MoE: Absolutely. Yet the simple idea of a room with some materials and time doesn’t exist everywhere. In many countries they still think of it as therapy, not as art. From what you are telling me, Roland thinks that maybe he is an artist. Marco perhaps doesn’t, but he knows he is making something. What about Romina Bafaro- her work with wire is amazing.
AK: Romina works in the Mariaberg workshop. She loves to build cable reels, she feels it is work not a lot of people can do. She is fascinated by technical objects. I don’t know if Roland influences her, but she knows and respects him and his work. She sees what he does and this gives her a push; but she doesn’t copy him. She makes things on her own and doesn’t look left or right to get her ideas. It all comes from her.
MoE: Working with these artists, how do you feel about the work you do - is it art, is it therapy, what is it?
AK: Through my work here I have come closer to understanding what wholeness means.It touches me personally because I know that diagnosis is not the only way to understand people.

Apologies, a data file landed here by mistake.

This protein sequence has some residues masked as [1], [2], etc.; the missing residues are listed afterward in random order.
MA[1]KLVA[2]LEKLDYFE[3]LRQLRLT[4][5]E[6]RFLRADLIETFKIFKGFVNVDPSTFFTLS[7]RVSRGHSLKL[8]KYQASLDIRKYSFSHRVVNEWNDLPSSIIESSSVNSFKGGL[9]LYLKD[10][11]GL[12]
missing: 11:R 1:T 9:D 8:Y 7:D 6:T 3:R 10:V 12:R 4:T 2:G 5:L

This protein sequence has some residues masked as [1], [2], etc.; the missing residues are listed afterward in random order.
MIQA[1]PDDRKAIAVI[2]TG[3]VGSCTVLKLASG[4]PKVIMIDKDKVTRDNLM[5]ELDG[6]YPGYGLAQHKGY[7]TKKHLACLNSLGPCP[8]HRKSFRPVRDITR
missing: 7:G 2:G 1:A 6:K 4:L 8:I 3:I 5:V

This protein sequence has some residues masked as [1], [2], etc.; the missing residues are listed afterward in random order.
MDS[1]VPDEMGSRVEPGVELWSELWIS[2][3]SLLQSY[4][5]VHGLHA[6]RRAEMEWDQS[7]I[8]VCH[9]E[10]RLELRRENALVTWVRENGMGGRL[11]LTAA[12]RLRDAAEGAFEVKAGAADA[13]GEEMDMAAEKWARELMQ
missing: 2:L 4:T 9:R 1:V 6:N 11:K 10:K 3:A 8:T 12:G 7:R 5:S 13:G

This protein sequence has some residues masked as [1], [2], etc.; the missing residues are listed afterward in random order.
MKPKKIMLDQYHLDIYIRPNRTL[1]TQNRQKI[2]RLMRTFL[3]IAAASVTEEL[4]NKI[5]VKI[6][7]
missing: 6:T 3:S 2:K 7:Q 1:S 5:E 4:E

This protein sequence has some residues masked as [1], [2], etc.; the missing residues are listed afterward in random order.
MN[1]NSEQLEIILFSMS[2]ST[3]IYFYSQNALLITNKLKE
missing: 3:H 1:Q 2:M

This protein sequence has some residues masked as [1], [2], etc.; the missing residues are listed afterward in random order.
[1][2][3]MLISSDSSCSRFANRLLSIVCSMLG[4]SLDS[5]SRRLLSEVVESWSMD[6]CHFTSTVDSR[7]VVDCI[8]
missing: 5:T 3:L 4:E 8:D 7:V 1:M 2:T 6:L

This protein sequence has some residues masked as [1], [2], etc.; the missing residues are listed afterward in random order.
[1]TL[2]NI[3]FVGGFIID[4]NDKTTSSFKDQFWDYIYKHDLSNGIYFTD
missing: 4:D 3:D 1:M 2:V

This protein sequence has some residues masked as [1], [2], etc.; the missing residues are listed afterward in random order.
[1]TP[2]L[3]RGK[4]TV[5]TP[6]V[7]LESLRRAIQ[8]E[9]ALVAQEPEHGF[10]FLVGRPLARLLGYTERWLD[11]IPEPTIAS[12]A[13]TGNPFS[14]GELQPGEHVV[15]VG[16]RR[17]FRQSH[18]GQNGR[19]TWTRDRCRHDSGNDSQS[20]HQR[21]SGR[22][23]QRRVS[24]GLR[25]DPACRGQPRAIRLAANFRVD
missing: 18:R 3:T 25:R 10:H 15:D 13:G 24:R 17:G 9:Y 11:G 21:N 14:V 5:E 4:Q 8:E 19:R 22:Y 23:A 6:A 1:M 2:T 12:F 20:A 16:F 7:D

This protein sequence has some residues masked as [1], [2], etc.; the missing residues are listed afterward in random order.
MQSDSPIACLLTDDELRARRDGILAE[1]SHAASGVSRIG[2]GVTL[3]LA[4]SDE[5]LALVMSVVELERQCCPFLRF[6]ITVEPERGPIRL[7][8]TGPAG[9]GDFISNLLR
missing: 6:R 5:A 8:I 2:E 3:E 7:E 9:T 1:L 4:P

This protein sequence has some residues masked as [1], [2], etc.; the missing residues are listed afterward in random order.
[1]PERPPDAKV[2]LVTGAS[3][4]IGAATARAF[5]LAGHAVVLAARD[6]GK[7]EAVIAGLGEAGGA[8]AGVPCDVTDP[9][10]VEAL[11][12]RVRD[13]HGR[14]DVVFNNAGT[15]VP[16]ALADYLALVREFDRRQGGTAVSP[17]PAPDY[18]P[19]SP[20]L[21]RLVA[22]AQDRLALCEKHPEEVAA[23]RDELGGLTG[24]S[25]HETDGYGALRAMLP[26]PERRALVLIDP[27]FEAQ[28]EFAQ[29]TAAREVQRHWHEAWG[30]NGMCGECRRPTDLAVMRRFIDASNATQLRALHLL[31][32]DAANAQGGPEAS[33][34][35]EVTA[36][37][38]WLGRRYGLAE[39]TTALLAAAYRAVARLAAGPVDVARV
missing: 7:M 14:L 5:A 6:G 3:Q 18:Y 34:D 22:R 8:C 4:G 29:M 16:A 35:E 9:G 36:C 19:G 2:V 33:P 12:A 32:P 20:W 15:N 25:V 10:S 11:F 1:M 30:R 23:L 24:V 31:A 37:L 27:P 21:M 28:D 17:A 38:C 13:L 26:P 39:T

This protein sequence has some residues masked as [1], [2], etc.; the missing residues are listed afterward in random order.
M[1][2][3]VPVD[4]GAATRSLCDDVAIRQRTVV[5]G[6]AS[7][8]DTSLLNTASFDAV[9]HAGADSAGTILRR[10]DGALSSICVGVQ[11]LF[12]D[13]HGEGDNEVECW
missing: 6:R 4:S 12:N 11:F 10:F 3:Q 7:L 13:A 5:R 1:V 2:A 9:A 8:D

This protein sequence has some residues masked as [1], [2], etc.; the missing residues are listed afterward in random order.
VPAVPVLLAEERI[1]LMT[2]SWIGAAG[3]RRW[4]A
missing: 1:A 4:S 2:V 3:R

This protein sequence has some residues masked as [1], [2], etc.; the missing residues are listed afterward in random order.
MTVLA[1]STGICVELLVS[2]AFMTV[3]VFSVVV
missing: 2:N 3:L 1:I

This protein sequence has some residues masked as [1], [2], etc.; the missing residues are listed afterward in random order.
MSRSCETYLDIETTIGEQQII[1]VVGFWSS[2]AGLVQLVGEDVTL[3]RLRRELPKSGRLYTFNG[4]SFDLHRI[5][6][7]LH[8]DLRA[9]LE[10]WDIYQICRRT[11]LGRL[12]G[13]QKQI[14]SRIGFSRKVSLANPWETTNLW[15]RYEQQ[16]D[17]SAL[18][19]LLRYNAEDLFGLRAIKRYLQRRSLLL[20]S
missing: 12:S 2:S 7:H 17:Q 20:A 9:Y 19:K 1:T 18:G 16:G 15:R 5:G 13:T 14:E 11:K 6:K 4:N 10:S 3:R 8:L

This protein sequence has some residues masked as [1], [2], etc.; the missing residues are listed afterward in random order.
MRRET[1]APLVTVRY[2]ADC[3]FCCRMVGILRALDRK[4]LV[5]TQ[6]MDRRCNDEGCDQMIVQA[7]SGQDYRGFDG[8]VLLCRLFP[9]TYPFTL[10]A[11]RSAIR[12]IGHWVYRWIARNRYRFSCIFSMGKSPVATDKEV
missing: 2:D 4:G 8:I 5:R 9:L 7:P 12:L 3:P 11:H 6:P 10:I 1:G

The art and artists I experience every day have nothing to do with artifice. They are deeply original, genuine and authentic artists – and they map their reality without considering why or in what way that reality can be depicted.
I also believe that these artists are masters of the perception, discovery and implementation of their (and our) reality. Their works are not only reflections of events and conditions, they are profound presentations of experiences, individual sensations, feelings and perceptions. They express simplicity, wisdom and vitality and affirm different ways of understanding ourselves and the world in and around us.
This creative process, this aesthetic of fragility and strength - it binds me, it upsets me and it makes me happy, all at the same time! Their art is a snapshot of humanity, of the objects, society and world which surrounds them. It allows us to share their point of view - and I feel privileged to be a part of their world.